Gareth Southgate will continue to make ruthless decisions to ensure England develop and evolve in the wake of their run to the World Cup semi-finals.
The Three Lions returned home as heroes on Sunday after ripping up the script and producing a memorable run to the final four for the first time on the world stage since 1990.
The preference for promise over experience worked well in Russia and Southgate will not start shying away from putting his faith in youth as the England boss attempts to use the summer as a springboard heading into Euro 2020 and beyond.
“I think we’ve always found a balance of making the decisions that need to be made and looking at how we grow a group of players and a togetherness and spirit that will stand us in good stead,” Southgate said.
“We try and find that balance of an environment where people can improve and learn and get better and recognise at the time you have to make selection decisions as well.”
Chelsea captain Gary Cahill could well be the next player to fall foul of Southgate’s focus on developing a team for the future.
Comfortably the most experienced member of England’s World Cup squad, the manager has had open and honest dialogue with the 32-year-old about his role.
“Gary has a desire to still be involved,” Southgate said of the 61-cap defender. “He’s a player we really respect.
“His contribution to what we’ve done, in terms of how he’s been with the group, his training and everything else, has been excellent.
“He also knows that generally speaking we are looking at some other players.
“He doesn’t want to finish and I don’t want him to finish either.
“So we’ve had a really productive and mature conversation about what happens next. And hopefully he has another brilliant season with his club.”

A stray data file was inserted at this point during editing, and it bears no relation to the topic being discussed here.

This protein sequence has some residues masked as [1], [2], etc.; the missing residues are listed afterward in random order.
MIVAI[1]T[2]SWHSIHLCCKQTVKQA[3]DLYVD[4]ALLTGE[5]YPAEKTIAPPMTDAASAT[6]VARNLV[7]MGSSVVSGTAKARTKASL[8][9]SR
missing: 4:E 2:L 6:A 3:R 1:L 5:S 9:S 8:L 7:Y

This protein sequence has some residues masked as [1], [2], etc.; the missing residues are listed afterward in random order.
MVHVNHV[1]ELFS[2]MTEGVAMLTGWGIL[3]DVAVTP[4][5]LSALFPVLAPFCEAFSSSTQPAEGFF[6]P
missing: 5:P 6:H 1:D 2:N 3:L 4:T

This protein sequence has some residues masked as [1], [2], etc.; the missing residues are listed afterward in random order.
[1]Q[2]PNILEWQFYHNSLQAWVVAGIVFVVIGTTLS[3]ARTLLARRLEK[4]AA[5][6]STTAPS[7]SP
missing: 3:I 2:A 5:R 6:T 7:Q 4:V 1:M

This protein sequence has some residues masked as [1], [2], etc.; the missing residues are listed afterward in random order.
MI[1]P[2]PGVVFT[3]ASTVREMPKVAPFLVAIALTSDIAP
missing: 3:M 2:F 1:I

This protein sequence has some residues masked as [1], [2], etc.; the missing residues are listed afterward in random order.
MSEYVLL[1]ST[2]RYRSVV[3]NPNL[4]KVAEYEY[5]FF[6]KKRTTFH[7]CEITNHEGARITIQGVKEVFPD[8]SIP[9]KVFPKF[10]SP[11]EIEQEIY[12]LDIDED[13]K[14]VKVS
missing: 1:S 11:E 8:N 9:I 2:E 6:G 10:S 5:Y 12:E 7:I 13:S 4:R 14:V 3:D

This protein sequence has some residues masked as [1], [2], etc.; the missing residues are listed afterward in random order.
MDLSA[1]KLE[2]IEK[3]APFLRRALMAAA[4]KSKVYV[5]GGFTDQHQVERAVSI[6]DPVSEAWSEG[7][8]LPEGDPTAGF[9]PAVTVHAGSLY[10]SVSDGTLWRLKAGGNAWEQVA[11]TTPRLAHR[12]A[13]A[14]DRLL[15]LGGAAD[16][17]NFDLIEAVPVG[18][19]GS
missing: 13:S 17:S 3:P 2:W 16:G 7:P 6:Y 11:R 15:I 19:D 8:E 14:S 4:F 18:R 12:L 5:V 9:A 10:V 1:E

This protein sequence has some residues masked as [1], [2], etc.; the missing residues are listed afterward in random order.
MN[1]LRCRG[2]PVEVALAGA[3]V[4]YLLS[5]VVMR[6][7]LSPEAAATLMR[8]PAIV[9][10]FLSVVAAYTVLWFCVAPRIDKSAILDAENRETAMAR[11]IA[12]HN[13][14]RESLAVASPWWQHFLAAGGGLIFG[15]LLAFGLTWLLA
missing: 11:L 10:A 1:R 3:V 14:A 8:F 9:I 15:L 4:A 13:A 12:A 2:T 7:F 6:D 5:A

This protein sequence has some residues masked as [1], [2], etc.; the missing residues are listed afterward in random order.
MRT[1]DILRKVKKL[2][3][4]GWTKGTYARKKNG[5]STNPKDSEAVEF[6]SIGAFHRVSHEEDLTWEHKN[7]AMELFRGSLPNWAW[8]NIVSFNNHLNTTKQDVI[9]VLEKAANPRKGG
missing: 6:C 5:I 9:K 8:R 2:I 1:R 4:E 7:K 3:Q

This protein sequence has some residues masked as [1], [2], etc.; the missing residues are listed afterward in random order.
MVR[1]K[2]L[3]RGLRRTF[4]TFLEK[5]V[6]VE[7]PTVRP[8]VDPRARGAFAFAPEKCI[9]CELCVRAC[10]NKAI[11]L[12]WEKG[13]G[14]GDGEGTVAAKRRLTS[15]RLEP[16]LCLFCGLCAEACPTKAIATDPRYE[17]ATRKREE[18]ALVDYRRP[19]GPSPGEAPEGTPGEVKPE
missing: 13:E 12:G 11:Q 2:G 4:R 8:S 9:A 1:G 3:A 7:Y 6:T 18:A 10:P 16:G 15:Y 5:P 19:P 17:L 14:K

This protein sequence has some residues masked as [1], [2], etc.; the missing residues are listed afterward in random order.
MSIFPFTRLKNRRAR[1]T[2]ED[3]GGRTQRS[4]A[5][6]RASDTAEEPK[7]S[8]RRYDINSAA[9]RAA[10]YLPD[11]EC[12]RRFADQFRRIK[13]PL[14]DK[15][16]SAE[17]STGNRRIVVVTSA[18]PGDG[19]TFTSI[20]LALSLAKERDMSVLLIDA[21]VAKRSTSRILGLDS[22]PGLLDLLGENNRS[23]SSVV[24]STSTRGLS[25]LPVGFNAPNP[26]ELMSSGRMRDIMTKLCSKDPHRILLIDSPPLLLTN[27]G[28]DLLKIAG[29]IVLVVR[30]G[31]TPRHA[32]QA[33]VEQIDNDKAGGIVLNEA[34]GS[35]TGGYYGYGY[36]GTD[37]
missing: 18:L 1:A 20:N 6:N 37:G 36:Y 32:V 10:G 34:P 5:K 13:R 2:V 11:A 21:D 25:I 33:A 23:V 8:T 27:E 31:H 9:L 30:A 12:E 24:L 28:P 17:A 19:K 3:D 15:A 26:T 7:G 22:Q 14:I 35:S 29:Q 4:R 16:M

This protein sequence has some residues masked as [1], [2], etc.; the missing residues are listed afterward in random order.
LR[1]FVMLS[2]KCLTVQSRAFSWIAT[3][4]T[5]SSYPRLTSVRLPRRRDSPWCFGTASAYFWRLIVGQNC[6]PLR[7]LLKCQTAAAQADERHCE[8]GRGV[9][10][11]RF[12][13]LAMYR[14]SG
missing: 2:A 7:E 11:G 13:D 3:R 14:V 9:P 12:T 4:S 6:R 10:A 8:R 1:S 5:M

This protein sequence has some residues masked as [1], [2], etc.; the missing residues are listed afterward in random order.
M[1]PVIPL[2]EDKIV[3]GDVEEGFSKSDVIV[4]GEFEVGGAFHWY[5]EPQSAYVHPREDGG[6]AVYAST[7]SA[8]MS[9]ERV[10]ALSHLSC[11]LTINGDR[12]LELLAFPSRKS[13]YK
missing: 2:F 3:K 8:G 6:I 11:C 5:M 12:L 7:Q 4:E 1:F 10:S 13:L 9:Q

The Three Lions squad for the UEFA Nations League opener against Spain in eight weeks’ time promises to be interesting, and a match everyone will face re-energised after a long summer.
“I think if I look back, probably a year, I had a long discussion with our board about what we wanted to do with the team, how we wanted to evolve – and they were brilliant,” Southgate said.
“They didn’t put me under pressure to try to achieve a certain performance, or a certain outcome, but they were keen that we showed signs of progress and improvement.
“And were happy to back my thoughts about putting some younger players in and support that decision.
“So if I think back to that conversation, the last seven weeks have been exactly what we hoped they would be in terms of the improvement in the team, the experiences for the younger group of players.
“They will be buoyed by the positive experiences, of which there have been many.
“But equally we know we are under no illusions about where we sit in the world standings.
“So the defeats have, I think, been hugely important for our development as well.
“We finished in the top four, deservedly in this tournament, helped by the draw.
“But we’re not a top-four team yet. And we know that.
“So it’s nice that we’ve got the enthusiasm and the encouragement from the tournament.
“The belief from some of the experiences we’ve been through.
“And that allows us now to go back and to identify exactly what we need to do. And for the players to reflect on that as well.”
Southgate will continue to balance short-term success with a focus on long-term glory and believes his players will only improve, especially as increasing numbers are involved in big matches.
This summer’s tournament will also prove invaluable to the players, just as it will for the manager.
Southgate concedes Raheem Sterling was among a couple of exhausted players that he perhaps should not have fielded in the 2-0 third-place play-off defeat to Belgium, but any major regrets will take a longer time to compute.
“I need time to go away and think about that,” Southgate said.
“There’s always a balance of decisions you make that you’re really pleased with and things you think, ‘OK, how might we do that differently?’”